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On the ‘cashing out’ hypothesis and ‘soft’ and ‘hard’ policies

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  • Brennan, Geoffrey
  • Brooks, Michael

Abstract

In the literature on paternalism that has grown out of the behavioural economics ‘revolution’, a distinction is drawn between ‘hard’ and ‘soft’ policies. Although this hard/soft distinction seems to be motivated by the thought that the two policy types might have different implications for individual liberty, there is a claim that ‘hard’ policies are normatively superior to ‘soft’ for ‘efficiency’ reasons. We show, by appeal to an esteem-based model of ‘soft’ policy that this claim is not valid in general. We also expose a number of conceptual mistakes in what many seem to have identified as the normative implications of behavioural economics.

Suggested Citation

  • Brennan, Geoffrey & Brooks, Michael, 2011. "On the ‘cashing out’ hypothesis and ‘soft’ and ‘hard’ policies," European Journal of Political Economy, Elsevier, vol. 27(4), pages 601-610.
  • Handle: RePEc:eee:poleco:v:27:y:2011:i:4:p:601-610
    DOI: 10.1016/j.ejpoleco.2011.06.001
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    References listed on IDEAS

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    3. Bykvist, Krister, 2010. "Can Unstable Preferences Provide A Stable Standard Of Well-Being?," Economics and Philosophy, Cambridge University Press, vol. 26(01), pages 1-26, March.
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    5. Glaeser, Edward L., 2006. "Paternalism and Psychology," Working Paper Series rwp06-006, Harvard University, John F. Kennedy School of Government.
    6. Dhammika Dharmapala & Richard H. McAdams, 2003. "The Condorcet Jury Theorem and the Expressive Function of Law: A Theory of Informative Law," American Law and Economics Review, Oxford University Press, vol. 5(1), pages 1-31.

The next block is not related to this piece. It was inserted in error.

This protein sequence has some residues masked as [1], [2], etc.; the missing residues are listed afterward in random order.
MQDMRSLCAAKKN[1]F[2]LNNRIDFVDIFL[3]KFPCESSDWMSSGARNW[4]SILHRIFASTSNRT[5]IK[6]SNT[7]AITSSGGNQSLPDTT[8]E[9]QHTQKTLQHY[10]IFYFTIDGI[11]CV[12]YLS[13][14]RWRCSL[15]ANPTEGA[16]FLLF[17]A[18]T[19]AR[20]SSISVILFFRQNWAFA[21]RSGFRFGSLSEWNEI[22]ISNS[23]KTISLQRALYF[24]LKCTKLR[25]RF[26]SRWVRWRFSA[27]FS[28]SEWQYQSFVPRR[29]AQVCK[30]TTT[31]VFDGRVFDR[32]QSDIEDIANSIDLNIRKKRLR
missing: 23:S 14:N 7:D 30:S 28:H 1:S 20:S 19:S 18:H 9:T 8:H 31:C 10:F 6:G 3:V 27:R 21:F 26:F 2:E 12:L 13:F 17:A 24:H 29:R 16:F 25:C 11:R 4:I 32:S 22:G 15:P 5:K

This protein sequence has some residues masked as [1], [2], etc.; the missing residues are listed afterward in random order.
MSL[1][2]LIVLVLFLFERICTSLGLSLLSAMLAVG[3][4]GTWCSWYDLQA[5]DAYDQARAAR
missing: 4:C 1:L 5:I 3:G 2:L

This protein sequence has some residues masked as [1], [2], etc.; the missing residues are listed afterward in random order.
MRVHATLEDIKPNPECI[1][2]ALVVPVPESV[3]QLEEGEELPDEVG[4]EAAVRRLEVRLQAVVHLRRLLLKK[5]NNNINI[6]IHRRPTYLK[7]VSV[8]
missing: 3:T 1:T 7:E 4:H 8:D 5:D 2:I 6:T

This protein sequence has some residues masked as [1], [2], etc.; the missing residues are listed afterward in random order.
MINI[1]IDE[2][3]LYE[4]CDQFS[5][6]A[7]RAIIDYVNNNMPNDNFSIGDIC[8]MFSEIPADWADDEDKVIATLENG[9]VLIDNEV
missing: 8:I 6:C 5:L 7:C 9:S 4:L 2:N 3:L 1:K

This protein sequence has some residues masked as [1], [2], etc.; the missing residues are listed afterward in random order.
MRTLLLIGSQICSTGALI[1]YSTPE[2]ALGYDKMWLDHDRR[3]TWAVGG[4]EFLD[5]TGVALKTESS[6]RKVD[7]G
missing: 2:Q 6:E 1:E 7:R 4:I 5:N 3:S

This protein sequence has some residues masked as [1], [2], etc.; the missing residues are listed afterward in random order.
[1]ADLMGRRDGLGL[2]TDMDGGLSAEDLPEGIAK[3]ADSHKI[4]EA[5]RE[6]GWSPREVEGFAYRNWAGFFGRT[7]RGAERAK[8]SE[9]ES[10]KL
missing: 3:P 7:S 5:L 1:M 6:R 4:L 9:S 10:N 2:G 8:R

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    8. Geoffrey Brennan & Michael Brooks, 2007. "Esteem-based contributions and optimality in public goods supply," Public Choice, Springer, vol. 130(3), pages 457-470, March.
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    Cited by:

    1. Schnellenbach, Jan, 2012. "Nudges and norms: On the political economy of soft paternalism," European Journal of Political Economy, Elsevier, vol. 28(2), pages 266-277.
    2. Jan Schnellenbach, 2016. "A Constitutional Economics Perspective on Soft Paternalism," Kyklos, Wiley Blackwell, vol. 69(1), pages 135-156, February.
    3. Collewet, Marion, 2014. "Approaches to well-being, use of psychology and paternalism in economics," Economics - The Open-Access, Open-Assessment E-Journal, Kiel Institute for the World Economy (IfW), vol. 8, pages 1-25.
    4. Schubert Christian, 2015. "Behavioral Economics: Anmerkungen zum gleichnamigen Buch von Hanno Beck," ORDO. Jahrbuch für die Ordnung von Wirtschaft und Gesellschaft, De Gruyter, vol. 66(1), pages 428-436, January.

    More about this item

    Keywords

    ‘Hard’ and ‘soft’ paternalism; Social esteem; Israeli kindergarten puzzle; Emotional tax;

    JEL classification:

    • D03 - Microeconomics - - General - - - Behavioral Microeconomics: Underlying Principles
    • D6 - Microeconomics - - Welfare Economics
    • H2 - Public Economics - - Taxation, Subsidies, and Revenue

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